If on the other hand you are looking to Christ to save you. And yet there is a battle going on in your heart and mind and will perhaps even long-standing habitual sin.

You know it's there. You hate it when you need to be reminded of a couple of things this morning. First, you need to be reminded that this justifying obedience, of which James speaks is never a perfect obedience, Abraham lied and committed adultery. Rahab was a prostitute from the wrong side of the Jericho wall lot got drunk and committed incest. Gideon crafted and worshiped idols.

Sampson love foreign women. David murdered a man to cover up his sin folks. Genuine faith will always display the genuine fruit of obedience.

But that fruit will never be perfect this side of glory. So don't lose heart.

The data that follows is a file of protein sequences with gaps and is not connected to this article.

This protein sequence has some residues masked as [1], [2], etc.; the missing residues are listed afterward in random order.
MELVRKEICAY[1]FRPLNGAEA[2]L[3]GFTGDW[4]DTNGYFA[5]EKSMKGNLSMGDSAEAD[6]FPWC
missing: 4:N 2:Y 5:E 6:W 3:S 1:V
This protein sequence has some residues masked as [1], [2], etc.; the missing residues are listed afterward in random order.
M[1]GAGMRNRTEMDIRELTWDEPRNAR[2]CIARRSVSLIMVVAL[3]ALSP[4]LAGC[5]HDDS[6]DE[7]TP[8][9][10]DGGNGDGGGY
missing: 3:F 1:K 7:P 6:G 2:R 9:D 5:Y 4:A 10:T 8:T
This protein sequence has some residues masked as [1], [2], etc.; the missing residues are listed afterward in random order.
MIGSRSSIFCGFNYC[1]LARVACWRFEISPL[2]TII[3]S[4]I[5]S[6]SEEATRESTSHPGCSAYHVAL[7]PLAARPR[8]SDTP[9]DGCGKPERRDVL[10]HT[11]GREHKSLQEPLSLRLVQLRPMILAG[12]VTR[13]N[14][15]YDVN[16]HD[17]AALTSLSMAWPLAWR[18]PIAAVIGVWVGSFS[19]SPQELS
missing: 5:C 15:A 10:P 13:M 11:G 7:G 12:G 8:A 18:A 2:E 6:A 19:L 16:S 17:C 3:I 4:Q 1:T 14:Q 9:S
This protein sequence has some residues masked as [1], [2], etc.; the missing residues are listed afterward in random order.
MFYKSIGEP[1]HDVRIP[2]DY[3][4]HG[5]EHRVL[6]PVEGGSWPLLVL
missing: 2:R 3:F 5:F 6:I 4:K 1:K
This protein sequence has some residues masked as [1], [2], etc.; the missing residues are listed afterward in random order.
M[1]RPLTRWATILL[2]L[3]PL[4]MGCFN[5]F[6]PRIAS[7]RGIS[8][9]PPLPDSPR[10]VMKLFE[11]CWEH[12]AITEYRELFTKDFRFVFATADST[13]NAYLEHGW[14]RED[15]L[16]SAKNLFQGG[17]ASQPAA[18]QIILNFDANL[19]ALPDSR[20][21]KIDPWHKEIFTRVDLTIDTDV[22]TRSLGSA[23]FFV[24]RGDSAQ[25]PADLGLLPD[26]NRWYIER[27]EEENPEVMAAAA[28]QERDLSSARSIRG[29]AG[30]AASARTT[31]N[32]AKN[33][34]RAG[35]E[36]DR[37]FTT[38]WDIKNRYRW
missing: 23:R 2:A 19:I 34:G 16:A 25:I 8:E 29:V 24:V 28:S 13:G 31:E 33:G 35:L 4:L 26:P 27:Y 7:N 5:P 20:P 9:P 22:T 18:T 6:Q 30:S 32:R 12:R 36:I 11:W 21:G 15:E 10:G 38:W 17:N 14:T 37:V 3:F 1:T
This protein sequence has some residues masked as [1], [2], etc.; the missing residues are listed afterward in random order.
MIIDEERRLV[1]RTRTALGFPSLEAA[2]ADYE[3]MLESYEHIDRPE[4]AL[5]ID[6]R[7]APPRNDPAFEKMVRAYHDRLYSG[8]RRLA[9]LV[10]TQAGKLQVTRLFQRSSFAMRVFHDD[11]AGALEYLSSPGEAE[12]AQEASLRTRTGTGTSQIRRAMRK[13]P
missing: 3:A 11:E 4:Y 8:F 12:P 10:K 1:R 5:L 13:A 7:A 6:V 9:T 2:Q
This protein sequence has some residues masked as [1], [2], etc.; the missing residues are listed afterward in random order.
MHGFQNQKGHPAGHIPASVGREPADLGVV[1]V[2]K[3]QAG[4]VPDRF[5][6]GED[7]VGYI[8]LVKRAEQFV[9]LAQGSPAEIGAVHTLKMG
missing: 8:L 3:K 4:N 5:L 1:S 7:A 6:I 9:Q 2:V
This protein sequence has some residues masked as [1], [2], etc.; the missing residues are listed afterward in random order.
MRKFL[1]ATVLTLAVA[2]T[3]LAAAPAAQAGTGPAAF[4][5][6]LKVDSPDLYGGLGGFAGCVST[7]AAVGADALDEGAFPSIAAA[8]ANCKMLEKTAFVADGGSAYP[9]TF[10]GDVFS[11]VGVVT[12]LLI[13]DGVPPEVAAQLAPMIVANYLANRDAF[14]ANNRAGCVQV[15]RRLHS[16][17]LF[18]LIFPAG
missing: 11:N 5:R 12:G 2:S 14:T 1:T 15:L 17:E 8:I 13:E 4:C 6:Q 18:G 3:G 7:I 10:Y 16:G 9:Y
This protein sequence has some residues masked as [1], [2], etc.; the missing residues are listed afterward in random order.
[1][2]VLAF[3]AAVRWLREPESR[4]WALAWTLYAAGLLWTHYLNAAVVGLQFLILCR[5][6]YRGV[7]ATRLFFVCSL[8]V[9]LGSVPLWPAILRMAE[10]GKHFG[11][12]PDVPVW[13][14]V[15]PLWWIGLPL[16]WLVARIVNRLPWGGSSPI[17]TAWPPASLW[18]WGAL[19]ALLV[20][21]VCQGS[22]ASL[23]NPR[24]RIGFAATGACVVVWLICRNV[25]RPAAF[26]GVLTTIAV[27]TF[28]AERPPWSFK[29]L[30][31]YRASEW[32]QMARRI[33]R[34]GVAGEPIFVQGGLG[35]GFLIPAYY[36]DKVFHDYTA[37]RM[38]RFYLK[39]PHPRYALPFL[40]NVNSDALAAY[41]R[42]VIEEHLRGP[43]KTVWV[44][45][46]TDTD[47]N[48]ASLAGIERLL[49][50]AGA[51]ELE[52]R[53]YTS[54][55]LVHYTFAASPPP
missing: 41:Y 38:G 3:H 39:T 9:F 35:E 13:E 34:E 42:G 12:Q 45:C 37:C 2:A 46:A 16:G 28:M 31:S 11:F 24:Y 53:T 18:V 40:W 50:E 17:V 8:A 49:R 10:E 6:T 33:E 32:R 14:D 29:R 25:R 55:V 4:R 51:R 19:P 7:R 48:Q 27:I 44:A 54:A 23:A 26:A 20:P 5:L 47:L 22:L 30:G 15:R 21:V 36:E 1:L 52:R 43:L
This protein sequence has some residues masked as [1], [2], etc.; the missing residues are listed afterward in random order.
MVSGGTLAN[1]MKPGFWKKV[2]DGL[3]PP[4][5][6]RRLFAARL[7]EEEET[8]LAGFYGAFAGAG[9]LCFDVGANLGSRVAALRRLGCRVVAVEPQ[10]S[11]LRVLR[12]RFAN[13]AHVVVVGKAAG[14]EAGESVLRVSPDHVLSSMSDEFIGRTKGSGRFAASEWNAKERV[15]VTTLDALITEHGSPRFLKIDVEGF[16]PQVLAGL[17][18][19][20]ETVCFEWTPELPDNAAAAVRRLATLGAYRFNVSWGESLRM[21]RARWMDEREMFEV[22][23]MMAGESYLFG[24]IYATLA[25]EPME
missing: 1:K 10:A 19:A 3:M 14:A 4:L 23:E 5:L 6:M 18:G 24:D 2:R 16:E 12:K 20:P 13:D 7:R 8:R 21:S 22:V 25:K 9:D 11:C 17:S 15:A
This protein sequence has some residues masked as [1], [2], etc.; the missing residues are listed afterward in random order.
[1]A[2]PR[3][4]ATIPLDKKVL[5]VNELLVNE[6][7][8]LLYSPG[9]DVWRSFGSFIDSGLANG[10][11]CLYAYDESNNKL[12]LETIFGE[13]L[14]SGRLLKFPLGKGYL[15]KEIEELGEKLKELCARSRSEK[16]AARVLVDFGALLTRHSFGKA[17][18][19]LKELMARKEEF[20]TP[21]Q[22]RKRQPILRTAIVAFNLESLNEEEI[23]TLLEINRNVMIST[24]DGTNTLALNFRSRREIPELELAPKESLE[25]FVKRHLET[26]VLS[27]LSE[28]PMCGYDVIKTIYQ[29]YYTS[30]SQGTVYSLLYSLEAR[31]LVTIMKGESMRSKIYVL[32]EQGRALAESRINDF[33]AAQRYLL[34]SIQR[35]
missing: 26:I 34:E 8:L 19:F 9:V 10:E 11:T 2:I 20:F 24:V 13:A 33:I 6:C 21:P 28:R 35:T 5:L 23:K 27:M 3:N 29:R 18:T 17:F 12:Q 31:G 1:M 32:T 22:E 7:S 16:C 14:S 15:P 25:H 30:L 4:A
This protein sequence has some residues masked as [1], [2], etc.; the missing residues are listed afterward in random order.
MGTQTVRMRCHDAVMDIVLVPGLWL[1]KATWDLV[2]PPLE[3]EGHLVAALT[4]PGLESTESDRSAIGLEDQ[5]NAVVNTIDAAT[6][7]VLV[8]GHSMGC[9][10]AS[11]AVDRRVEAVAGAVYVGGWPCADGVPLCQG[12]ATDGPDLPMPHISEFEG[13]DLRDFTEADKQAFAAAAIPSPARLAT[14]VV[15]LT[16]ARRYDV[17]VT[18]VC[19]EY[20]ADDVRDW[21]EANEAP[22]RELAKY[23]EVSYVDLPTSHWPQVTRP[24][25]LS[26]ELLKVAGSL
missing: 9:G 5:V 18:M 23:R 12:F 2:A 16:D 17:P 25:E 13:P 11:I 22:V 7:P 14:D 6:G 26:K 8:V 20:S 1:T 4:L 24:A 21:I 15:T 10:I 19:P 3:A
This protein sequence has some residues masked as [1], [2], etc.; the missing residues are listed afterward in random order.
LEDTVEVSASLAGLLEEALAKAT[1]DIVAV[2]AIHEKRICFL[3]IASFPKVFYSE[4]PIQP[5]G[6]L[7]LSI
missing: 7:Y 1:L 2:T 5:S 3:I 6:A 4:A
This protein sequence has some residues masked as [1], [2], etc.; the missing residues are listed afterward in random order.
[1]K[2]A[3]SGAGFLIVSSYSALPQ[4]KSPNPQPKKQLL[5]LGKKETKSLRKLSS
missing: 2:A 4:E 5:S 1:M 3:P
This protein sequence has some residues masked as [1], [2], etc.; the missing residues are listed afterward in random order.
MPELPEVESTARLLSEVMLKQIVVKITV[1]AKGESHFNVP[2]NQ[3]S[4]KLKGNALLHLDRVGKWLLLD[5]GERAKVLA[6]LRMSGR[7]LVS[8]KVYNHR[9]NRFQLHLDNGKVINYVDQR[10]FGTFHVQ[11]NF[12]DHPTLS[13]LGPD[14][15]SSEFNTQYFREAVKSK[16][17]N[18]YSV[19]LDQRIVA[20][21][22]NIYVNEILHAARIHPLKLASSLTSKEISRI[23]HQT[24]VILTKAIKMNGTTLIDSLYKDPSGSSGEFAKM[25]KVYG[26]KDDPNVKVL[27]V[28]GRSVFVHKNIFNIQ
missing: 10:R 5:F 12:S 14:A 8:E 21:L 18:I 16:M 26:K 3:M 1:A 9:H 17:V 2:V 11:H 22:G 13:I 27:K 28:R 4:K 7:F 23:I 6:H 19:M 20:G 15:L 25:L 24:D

Christian just keep fighting sin fleeing from temptation resisting the devil and running hard after the Lord but and secondly I would encourage all believers in our lifelong pursuit of an obedient faith to know. Meditate upon Romans six, seven and eight frequently and deeply these three chapters, perhaps more than any others in Scripture teach us how to fight sin without becoming legalists and how to rest in Christ without becoming lawless, the truths of Romans six through eight ought to be our best friends on the narrow road that leads to life when it comes to saving faith, obedience, matters stay in the word be encouraged by the word and obey the work which pray father, thank you for the truth you've spoken to us today. Now help us Holy Spirit to be doers of what we've heard and not forgetful hearers. Jesus, thank you that even though we have failed and will fail again. You are our advocate and you will never let go of us. We praise you God for your faithfulness and we thank you for loving the likes of us in Jesus name, amen